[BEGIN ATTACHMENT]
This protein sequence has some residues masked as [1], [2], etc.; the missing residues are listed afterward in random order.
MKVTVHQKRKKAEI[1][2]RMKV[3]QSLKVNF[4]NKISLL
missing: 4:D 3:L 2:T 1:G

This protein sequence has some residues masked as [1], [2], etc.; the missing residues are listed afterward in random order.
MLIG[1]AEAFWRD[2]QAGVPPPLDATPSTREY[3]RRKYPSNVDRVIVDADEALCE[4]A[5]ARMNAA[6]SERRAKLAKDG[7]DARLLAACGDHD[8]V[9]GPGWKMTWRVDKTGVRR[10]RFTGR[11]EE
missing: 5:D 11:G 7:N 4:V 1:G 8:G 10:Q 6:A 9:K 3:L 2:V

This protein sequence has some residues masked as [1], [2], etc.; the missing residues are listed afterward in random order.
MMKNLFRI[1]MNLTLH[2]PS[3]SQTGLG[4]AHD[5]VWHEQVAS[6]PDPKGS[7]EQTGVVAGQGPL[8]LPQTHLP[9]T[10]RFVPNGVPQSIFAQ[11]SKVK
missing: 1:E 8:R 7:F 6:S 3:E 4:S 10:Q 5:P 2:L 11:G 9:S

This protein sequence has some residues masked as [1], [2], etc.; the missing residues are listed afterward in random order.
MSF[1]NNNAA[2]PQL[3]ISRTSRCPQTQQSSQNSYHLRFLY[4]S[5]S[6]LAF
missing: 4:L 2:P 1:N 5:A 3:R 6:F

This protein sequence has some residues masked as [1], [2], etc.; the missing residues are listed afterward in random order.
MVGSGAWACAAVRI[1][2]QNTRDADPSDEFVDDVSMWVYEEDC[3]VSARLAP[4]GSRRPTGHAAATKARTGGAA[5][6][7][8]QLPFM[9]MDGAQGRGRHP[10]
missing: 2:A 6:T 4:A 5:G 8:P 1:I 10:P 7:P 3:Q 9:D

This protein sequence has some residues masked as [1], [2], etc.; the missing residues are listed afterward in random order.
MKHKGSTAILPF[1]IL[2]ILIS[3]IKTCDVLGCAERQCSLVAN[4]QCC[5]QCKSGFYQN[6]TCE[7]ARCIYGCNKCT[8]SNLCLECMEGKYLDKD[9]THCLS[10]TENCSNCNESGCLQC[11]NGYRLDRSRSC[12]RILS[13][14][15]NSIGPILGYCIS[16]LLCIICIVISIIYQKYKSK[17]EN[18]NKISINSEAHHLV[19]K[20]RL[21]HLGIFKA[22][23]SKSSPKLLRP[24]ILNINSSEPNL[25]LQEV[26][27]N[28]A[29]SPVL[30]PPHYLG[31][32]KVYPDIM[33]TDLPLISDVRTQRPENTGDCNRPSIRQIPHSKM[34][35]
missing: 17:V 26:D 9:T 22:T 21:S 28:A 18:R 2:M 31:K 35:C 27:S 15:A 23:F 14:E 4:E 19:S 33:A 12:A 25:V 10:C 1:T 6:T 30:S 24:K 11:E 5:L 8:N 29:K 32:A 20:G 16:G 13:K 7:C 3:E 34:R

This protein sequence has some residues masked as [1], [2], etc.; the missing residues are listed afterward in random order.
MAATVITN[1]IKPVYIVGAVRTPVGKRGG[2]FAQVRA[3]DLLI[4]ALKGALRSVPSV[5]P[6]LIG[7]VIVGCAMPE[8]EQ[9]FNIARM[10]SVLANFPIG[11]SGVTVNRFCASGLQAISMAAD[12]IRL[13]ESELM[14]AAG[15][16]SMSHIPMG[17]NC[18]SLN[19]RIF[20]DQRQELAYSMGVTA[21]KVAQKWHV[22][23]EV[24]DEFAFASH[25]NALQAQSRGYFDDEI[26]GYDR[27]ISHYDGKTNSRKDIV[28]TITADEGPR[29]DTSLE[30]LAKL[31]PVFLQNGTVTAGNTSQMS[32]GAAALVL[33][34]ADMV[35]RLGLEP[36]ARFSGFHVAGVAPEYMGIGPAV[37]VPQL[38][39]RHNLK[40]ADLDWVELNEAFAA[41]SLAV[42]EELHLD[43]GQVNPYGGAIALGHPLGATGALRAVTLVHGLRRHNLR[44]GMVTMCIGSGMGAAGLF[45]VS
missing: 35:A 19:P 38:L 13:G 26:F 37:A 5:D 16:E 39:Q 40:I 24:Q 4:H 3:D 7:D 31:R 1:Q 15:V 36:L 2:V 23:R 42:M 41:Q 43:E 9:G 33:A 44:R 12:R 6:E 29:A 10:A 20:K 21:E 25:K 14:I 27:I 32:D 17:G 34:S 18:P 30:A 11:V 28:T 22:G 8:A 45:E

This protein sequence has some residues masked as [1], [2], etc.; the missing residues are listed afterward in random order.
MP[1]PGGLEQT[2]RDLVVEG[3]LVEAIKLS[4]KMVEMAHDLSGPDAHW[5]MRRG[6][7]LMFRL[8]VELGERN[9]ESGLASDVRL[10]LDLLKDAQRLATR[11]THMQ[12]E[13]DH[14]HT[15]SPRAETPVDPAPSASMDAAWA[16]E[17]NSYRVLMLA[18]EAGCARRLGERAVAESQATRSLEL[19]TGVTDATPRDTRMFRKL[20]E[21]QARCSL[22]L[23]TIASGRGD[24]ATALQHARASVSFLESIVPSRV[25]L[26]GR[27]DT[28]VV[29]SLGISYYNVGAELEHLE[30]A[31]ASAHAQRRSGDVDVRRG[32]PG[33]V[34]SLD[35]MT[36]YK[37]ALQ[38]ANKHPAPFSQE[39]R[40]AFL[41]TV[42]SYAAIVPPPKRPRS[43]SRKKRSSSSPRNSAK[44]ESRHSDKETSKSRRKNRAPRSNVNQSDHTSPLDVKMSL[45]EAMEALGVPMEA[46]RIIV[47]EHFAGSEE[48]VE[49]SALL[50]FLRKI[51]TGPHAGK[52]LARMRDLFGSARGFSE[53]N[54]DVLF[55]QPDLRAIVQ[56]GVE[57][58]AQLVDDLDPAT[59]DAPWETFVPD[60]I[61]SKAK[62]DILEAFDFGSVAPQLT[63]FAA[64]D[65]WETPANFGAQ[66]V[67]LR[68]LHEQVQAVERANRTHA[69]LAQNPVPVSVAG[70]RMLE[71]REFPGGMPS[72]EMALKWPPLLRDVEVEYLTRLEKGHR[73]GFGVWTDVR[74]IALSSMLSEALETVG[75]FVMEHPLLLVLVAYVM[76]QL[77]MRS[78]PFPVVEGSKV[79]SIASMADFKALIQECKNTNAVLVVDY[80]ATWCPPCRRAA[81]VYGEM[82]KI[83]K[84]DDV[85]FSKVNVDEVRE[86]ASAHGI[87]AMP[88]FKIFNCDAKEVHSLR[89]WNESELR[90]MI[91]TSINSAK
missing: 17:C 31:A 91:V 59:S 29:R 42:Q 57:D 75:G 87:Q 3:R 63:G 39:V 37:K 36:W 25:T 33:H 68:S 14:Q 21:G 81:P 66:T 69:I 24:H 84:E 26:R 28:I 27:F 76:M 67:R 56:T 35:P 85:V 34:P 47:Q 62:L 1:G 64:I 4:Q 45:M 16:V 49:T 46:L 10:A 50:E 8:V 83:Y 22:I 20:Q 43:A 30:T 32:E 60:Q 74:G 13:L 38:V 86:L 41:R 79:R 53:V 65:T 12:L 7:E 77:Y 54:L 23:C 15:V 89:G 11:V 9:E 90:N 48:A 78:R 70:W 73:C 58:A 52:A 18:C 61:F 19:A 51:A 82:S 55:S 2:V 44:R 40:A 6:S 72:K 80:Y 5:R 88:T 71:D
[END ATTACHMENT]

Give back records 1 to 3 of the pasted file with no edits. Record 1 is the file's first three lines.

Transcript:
This protein sequence has some residues masked as [1], [2], etc.; the missing residues are listed afterward in random order.
MKVTVHQKRKKAEI[1][2]RMKV[3]QSLKVNF[4]NKISLL
missing: 4:D 3:L 2:T 1:G

This protein sequence has some residues masked as [1], [2], etc.; the missing residues are listed afterward in random order.
MLIG[1]AEAFWRD[2]QAGVPPPLDATPSTREY[3]RRKYPSNVDRVIVDADEALCE[4]A[5]ARMNAA[6]SERRAKLAKDG[7]DARLLAACGDHD[8]V[9]GPGWKMTWRVDKTGVRR[10]RFTGR[11]EE
missing: 5:D 11:G 7:N 4:V 1:G 8:G 10:Q 6:A 9:K 3:L 2:V

This protein sequence has some residues masked as [1], [2], etc.; the missing residues are listed afterward in random order.
MMKNLFRI[1]MNLTLH[2]PS[3]SQTGLG[4]AHD[5]VWHEQVAS[6]PDPKGS[7]EQTGVVAGQGPL[8]LPQTHLP[9]T[10]RFVPNGVPQSIFAQ[11]SKVK
missing: 1:E 8:R 7:F 6:S 3:E 4:S 10:Q 5:P 2:L 11:G 9:S